By Anne Thompson | Thompson on Hollywood February 19, 2011 at 2:09AM
After her foray into Hollywood filmmaking with DreamWorks' Things We Lost in the Fire, which boasted impeccable performances from Halle Berry and Benicio del Toro but was too dark to yield much box office, Denmark's star director Susanne Bier returned home to build yet another organic, thoughtful movie with her long-time collaborator, Anders Thomas Jensen. Bier, who had the first of her two children a year after she graduated from film school, feels supported in Denmark. She and Jensen go off to a retreat where she paces and acts out scenes, and he writes them up. "We are both obsessed with moral issues," she says. "We usually have one or two characters we are passionate about. How would we react in each case? Are we morally sound?"
The result is the stunning In a Better World, which was picked up by Sony Pictures Classics, played well in Toronto and Sundance, and landed a Golden Globe win and Bier's second Oscar nomination (her first was After the Wedding). As always, Bier deploys her usual roving hand-held cameras and natural light, shaping the narrative in the cutting room, steered by emotions, not linear storytelling. But she opens this movie up with sweeping cinematic vistas as well.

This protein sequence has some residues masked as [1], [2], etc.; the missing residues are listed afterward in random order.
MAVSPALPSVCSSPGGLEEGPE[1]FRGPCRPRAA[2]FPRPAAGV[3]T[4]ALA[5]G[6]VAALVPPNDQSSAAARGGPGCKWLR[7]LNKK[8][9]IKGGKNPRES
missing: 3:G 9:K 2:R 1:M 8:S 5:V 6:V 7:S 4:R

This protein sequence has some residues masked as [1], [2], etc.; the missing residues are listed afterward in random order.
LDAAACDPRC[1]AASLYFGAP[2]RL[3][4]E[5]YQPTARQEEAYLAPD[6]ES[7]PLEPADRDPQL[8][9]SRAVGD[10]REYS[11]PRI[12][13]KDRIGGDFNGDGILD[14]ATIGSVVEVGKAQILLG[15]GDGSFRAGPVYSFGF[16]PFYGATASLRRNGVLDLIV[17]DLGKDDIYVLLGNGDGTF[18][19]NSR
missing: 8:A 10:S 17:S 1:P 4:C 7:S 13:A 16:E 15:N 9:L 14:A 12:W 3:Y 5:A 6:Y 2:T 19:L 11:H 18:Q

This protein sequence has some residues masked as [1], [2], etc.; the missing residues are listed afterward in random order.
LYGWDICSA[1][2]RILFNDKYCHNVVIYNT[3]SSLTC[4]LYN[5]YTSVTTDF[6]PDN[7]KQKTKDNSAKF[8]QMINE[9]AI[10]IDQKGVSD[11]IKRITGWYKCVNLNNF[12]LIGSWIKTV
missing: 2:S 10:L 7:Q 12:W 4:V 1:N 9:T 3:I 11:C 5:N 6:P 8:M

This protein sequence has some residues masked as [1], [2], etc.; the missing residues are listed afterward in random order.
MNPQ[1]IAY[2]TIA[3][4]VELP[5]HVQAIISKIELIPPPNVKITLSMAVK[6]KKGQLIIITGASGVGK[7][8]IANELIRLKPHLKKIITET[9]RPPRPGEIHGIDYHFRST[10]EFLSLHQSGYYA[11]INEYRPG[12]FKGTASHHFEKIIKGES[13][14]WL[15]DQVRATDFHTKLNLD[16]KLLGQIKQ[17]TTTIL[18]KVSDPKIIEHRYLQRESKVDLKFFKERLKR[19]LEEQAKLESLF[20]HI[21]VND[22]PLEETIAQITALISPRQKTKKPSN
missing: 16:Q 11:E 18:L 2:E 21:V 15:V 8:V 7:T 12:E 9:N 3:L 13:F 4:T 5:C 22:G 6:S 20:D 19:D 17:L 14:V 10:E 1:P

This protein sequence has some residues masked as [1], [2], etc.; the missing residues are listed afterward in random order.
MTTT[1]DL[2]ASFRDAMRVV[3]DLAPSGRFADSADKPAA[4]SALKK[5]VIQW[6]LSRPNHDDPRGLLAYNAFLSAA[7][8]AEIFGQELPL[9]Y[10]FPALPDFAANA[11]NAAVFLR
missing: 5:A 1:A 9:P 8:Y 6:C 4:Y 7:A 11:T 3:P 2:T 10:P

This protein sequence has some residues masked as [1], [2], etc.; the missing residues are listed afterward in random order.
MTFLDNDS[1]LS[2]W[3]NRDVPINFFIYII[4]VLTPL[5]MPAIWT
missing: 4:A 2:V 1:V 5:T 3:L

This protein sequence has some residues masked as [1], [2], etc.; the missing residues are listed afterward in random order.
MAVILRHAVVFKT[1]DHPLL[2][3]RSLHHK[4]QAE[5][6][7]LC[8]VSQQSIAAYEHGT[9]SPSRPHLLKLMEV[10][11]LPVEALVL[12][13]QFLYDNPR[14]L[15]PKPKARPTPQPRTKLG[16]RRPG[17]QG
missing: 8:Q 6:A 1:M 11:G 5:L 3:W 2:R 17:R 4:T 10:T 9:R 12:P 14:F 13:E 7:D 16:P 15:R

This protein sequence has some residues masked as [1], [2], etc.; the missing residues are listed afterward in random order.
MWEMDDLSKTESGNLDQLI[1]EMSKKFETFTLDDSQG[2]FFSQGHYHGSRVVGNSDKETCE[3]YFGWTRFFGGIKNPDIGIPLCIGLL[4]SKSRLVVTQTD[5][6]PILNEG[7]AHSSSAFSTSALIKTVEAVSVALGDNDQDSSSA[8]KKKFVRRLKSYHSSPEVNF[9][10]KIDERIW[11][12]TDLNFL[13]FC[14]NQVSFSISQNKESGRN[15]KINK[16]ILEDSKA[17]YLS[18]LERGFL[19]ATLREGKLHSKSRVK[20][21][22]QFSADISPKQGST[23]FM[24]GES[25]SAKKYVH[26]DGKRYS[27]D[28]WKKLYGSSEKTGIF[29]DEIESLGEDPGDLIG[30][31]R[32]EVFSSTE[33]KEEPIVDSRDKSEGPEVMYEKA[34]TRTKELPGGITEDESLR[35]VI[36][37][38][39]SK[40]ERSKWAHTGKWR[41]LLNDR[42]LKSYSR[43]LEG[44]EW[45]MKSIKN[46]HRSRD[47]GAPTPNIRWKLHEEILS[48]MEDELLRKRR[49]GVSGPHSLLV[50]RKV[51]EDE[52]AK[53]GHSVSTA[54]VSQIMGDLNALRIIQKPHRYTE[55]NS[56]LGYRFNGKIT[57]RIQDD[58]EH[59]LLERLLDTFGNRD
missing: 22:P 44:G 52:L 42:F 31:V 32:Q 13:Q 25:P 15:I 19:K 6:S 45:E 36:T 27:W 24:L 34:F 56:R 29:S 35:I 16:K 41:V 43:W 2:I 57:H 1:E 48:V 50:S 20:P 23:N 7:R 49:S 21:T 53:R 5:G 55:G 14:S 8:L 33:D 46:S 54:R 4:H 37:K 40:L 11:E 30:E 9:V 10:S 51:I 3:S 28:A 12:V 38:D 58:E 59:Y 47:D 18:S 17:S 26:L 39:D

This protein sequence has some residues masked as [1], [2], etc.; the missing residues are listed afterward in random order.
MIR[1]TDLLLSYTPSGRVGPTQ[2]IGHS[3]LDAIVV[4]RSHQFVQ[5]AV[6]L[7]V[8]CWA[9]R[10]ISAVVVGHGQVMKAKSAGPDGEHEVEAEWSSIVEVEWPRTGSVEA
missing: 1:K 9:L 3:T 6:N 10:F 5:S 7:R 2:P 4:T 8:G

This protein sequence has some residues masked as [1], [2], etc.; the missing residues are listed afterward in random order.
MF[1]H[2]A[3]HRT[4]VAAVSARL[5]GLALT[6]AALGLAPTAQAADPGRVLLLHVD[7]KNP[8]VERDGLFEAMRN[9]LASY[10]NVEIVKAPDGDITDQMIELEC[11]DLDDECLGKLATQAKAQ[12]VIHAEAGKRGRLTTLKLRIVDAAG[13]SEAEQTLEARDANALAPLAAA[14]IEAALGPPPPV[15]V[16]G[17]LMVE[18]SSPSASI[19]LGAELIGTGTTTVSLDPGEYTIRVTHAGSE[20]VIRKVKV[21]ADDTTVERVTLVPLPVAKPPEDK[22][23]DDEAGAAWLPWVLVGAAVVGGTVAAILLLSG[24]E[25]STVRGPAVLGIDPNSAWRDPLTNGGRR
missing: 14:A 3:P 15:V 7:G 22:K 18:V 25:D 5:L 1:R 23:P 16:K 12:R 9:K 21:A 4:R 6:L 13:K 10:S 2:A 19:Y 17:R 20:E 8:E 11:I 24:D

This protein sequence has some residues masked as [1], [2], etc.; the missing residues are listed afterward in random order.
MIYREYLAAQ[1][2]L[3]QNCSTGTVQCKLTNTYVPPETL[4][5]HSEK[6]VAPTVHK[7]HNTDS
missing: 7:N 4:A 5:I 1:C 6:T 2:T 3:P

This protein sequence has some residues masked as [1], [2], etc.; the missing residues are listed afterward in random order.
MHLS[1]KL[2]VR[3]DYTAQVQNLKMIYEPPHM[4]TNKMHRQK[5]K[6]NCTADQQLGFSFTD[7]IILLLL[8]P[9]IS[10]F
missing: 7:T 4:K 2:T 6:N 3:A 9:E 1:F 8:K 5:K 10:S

The story cross-cuts between two Danish families and an African refugee camp, where a doctor in the midst of a broken marriage at home flies in to help at a clinic. As played by strapping Swedish actor Mikael Persbrandt (Everlasting Moments), he tries to do the right thing in a world where that is not always clear or possible. As always, Bier draws naturalistic performances from all her actors, including Danish actress Trine Dyrholm as his wife, Biers regular Ulrich Thomsen (Brothers) as a grief-wracked widower, and young actors Markus Rygaard and William Jøhnk Nielsen as friends who are battling bullies at school.
The film opens in New York and Los Angeles on April 1, 2011.
Part One: Sundance jury and Globes win; writing again with Anders Thomas Jensen; finding the movie's shape, staying flexible through shooting and editing.
Part Two: Casting, exploring male power dynamics in Denmark and a Kenya refugee camp.
Part Three: What she learned from Hollywood from Things We Lost in the Fire; what's next.
Part Four: Changing her shooting style.